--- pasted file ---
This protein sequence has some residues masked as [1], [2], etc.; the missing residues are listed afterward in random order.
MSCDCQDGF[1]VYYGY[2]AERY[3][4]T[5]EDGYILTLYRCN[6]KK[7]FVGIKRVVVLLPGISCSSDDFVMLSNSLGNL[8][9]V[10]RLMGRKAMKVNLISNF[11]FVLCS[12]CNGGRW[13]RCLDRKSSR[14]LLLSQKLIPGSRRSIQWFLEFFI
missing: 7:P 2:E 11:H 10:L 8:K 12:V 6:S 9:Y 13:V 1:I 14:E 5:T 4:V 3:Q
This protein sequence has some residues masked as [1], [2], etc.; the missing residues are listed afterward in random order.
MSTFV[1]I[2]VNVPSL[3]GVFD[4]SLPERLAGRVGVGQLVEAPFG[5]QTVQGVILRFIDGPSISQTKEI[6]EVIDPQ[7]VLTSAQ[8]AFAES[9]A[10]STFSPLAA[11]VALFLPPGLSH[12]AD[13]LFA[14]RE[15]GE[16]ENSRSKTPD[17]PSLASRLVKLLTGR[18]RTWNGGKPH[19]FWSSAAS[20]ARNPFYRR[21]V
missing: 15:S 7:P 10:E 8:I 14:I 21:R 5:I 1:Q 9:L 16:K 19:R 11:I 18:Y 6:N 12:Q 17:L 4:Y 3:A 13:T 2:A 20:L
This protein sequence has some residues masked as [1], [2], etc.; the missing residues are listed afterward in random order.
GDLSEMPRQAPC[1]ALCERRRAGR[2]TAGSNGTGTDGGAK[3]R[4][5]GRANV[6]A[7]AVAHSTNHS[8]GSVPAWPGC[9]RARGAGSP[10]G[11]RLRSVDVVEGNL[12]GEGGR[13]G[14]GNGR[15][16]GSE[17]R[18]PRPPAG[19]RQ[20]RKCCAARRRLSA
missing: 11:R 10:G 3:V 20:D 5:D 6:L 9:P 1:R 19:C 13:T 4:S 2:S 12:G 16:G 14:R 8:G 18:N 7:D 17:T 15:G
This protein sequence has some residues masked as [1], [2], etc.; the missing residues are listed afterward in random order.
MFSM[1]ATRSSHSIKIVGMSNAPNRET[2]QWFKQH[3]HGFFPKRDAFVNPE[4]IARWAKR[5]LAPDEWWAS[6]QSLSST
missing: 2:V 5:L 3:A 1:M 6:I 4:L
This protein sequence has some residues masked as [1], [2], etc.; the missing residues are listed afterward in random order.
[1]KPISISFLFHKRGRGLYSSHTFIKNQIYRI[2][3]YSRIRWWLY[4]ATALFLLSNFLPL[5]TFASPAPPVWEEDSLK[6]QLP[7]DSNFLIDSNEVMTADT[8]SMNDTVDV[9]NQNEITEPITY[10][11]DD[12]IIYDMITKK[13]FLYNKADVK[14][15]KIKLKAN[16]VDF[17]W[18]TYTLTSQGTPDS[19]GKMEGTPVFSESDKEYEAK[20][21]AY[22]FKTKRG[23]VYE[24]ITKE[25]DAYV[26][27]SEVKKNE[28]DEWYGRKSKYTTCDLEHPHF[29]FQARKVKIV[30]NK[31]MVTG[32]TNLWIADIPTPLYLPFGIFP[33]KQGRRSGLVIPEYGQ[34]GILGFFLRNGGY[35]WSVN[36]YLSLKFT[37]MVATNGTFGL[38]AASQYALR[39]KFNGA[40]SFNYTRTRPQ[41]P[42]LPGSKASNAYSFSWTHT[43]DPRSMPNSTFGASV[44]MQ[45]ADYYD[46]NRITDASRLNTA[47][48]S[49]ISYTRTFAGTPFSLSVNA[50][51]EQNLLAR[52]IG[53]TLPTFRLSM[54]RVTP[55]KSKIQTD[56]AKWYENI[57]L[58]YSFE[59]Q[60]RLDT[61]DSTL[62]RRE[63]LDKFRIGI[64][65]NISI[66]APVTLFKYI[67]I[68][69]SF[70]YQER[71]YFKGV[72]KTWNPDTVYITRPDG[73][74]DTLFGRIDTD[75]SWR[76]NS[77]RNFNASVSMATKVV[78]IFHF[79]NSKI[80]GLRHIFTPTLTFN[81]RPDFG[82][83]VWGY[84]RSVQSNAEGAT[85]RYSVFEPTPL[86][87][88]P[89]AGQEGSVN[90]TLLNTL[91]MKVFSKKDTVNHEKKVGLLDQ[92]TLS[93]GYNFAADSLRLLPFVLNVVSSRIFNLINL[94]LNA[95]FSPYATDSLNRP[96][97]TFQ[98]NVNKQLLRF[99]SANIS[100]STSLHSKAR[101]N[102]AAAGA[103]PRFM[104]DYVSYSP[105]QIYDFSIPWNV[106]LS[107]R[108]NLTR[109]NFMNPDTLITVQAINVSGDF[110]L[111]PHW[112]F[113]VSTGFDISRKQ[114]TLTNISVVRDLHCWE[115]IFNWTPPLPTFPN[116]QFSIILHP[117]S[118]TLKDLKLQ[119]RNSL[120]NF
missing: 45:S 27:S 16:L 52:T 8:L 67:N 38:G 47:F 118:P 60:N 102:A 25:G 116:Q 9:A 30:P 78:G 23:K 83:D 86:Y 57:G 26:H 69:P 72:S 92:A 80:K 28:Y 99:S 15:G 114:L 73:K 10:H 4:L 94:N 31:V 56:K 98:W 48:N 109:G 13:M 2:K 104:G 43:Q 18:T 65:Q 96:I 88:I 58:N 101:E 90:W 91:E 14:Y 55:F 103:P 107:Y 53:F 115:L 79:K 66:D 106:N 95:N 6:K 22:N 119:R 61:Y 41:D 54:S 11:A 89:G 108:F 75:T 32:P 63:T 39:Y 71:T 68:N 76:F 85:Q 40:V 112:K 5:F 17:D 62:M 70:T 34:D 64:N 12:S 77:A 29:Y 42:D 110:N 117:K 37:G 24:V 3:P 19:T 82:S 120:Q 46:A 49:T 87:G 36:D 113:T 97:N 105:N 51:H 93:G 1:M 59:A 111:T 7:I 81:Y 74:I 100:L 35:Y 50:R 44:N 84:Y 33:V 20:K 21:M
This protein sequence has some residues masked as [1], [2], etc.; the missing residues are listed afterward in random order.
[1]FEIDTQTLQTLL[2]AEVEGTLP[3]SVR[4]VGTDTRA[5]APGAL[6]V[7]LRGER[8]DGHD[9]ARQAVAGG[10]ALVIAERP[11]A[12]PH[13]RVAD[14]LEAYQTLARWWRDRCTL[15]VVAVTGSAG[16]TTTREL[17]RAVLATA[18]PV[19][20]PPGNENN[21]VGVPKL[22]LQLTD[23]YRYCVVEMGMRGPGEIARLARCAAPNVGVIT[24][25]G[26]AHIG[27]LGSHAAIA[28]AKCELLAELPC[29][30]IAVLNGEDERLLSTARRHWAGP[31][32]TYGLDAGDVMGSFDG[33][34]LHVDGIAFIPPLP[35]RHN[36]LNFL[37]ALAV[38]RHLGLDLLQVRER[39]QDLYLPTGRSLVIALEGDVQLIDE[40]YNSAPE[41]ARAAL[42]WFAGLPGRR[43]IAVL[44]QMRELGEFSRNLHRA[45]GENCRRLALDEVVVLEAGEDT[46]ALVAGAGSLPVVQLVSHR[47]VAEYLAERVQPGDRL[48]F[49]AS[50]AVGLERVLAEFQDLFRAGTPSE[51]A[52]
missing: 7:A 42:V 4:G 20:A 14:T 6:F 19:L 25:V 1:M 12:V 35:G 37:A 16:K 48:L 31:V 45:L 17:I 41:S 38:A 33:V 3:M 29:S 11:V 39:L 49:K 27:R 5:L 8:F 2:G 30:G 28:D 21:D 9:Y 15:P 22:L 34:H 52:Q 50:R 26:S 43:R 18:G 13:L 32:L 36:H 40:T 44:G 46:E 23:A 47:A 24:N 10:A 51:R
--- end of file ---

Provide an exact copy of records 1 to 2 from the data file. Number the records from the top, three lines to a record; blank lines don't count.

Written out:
This protein sequence has some residues masked as [1], [2], etc.; the missing residues are listed afterward in random order.
MSCDCQDGF[1]VYYGY[2]AERY[3][4]T[5]EDGYILTLYRCN[6]KK[7]FVGIKRVVVLLPGISCSSDDFVMLSNSLGNL[8][9]V[10]RLMGRKAMKVNLISNF[11]FVLCS[12]CNGGRW[13]RCLDRKSSR[14]LLLSQKLIPGSRRSIQWFLEFFI
missing: 7:P 2:E 11:H 10:L 8:K 12:V 6:S 9:Y 13:V 1:I 14:E 5:T 4:V 3:Q
This protein sequence has some residues masked as [1], [2], etc.; the missing residues are listed afterward in random order.
MSTFV[1]I[2]VNVPSL[3]GVFD[4]SLPERLAGRVGVGQLVEAPFG[5]QTVQGVILRFIDGPSISQTKEI[6]EVIDPQ[7]VLTSAQ[8]AFAES[9]A[10]STFSPLAA[11]VALFLPPGLSH[12]AD[13]LFA[14]RE[15]GE[16]ENSRSKTPD[17]PSLASRLVKLLTGR[18]RTWNGGKPH[19]FWSSAAS[20]ARNPFYRR[21]V
missing: 15:S 7:P 10:E 8:I 14:I 21:R 5:I 1:Q 9:L 16:K 19:R 11:I 18:Y 6:N 12:Q 17:L 4:Y 3:A 13:T 2:A 20:L